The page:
Philip Bither has brought home the fruits of his travels around the globe, in which he searches for the odd and interesting shows that populate “Out There.” The series begins its second quarter century at the Walker Art Center on Thursday, and Bither, the Walker’s performing arts curator, has selected work from four continents.
The history of “Out There” is deep and long enough to hold lots of winners and losers. Bither has been circling the globe since 1997, sitting through countless performances in search of something that might provoke audiences who are perhaps more interested in hibernating at this time of year. This year, at the Edinburgh Festival Fringe alone, he selected 30 shows for a look. He viewed another 40 to 50 at other festivals.
“No, it’s not love at first sight,” Bither said when asked if he immediately knows a show will work for this festival. “I mean, I love it when that happens, but you get experienced.”
Sounding like a critic — which in large measure he is — Bither said the toughest part about his rigorous schedule is maintaining a wide-eyed passion.
“I still get excited, and I’m rarely disappointed,” he said.
He rarely creates a framework or theme for “Out There.” This year’s festival includes an ironic take on the American health care system, a solo piece built on clowning, a bit of surrealism and an exploration of family historical legacies. Putting labels on shows isn’t terribly helpful anymore, Bither said, as genres get mixed up.
“Artists are pulling from new media, new tools, playing with scale, intimacy,” he pointed out.
The shows run Thursday through Saturday each week of the festival, with accompanying events. Here are the shows in chronological order:
The Walker helped commission this collaboration by Los Angeles Poverty Department (LAPD) and the Netherlands-based group Wunderbaum. The show puts health care under the microscope through the real-life experience of one man. Five actors from each troupe inhabit an elaborate staging with video and live performance, Bither said, and they pick through encounters between the system and the individual — starting with birth.
You’ll see familiar conventions from TV medical dramas, but the issues are real, drawing from interviews with patients, doctors and insurers. Promoters call it a “fictomentary” — fiction done in documentary style. “Hospital” had its premiere in Los Angeles last September and then did two weeks in Rotterdam.
The Room Nobody Knows
Writer/director Kuro Tanino has created a dreamlike diorama for this 60-minute piece. Tanino was a psychiatrist in Tokyo for several years, but rather than draw patients back to the mainstream, he allowed himself to be seduced by their delusions. His refusal to put square pegs into round holes caused him to lose his job, but opened up his artistic vistas.
He built an art installation in his home that has become a performance piece. The narrative thread supposes that two brothers live in an apartment, upstairs and downstairs. The younger brother is distracted from his schoolwork and creates objects to help celebrate his big sibling’s birthday. The objects come from the kid’s imagination and end up as surrealist creatures resembling a sheep and a pig.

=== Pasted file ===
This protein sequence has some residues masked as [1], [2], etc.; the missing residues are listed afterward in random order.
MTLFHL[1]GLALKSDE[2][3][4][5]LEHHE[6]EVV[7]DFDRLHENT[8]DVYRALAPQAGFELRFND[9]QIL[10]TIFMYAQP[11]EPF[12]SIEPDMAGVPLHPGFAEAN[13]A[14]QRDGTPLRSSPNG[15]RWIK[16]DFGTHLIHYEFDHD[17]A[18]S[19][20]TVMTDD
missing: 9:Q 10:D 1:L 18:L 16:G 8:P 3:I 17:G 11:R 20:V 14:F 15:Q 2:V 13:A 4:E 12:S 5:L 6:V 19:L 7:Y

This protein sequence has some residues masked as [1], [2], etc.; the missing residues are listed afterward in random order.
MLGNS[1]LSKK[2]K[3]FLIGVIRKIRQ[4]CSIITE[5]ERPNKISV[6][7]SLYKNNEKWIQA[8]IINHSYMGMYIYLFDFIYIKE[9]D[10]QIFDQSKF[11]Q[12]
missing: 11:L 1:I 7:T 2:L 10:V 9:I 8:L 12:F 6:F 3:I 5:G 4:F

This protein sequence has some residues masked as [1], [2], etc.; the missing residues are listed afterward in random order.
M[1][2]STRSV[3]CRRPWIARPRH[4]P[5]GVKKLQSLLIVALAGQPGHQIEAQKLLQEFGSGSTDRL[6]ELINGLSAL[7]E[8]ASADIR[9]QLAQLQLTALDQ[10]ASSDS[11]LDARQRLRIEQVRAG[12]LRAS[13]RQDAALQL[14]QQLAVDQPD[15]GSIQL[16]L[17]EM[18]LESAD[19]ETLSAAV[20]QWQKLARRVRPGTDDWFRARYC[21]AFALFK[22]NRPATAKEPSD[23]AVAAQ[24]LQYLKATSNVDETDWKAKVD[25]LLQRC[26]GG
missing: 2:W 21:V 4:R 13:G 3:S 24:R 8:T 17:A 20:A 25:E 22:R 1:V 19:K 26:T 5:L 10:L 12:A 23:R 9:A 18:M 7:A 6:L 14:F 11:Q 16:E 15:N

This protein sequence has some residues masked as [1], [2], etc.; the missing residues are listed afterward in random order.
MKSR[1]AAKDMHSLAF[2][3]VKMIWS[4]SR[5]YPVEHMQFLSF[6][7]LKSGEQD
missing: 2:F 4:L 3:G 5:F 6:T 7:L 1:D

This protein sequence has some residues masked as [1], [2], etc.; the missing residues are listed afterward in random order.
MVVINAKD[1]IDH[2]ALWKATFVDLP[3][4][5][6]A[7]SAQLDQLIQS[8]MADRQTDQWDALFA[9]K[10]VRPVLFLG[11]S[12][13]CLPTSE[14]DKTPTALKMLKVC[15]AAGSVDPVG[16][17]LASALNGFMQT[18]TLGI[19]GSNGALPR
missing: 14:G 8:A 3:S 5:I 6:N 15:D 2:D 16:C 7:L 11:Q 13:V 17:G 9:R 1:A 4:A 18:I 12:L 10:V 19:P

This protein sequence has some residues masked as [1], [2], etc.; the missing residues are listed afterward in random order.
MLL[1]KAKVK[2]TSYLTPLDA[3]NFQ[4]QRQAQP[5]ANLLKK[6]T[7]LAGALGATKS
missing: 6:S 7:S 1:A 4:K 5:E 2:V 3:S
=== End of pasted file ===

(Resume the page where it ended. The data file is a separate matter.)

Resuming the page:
“It’s as if you are entering someone’s dream,” Bither said. “I saw it in a festival in Helsinki, and at first it was disconcerting and confusing, but by the end I was laughing silly.”
Tanino never has toured the United States with the work. Performed by his company Niwa Gekidan Penino, “The Room Nobody Knows” is in Japanese with English subtitles.
Imagine a guy balancing a lowball cocktail glass, filled with water, on his head for 50 minutes. That is the flywheel that drives Clément Layes’s solo work. Layes is a French/German theater artist who has synthesized his studies in art, philosophy and dance into a performance that evokes Charlie Chaplin’s slapstick.
Water is everywhere in the show, which Bither describes as a conceptual commentary on society’s limitations and the absurdity of the everyday patterns we find ourselves in. At one point, Layes pours water on the floor. “That’s the ocean,” he says. Taking a rag, he pronounces it “the dream.” He throws the dream into the ocean, picks up the sloppy rag and washes off a chalkboard that represents “the organization.” He points to the blank slate and declaims, “And that’s new possibilities.”
The Year I Was Born
Jan. 30-Feb. 1
Argentine director Lola Arias has created a piece based on memories of Augusto Pinochet’s dictatorship in Chile. The twist here is that the 11 performers are a generation removed from the era.
Pinochet led a military coup in 1973 that overthrew Chile’s elected president, Salvador Allende, and subsequently suppressed dissent. Under pressure, Pinochet allowed elections in 1990 but remained a force in the Chilean military until his death in 2006.
The performers in Arias’ work all claim a connection to the Pinochet era, usually through their parents. “The emotions about Pinochet used to be rage, but in this generation they have become more detached,” Bither said. The show includes onstage debates and rankings by status and class of people, based on their role with Pinochet. Arias premiered the work about two years ago in Chile. Bither saw it at a festival in Portland, Ore. After its Walker run, the show moves to Philadelphia.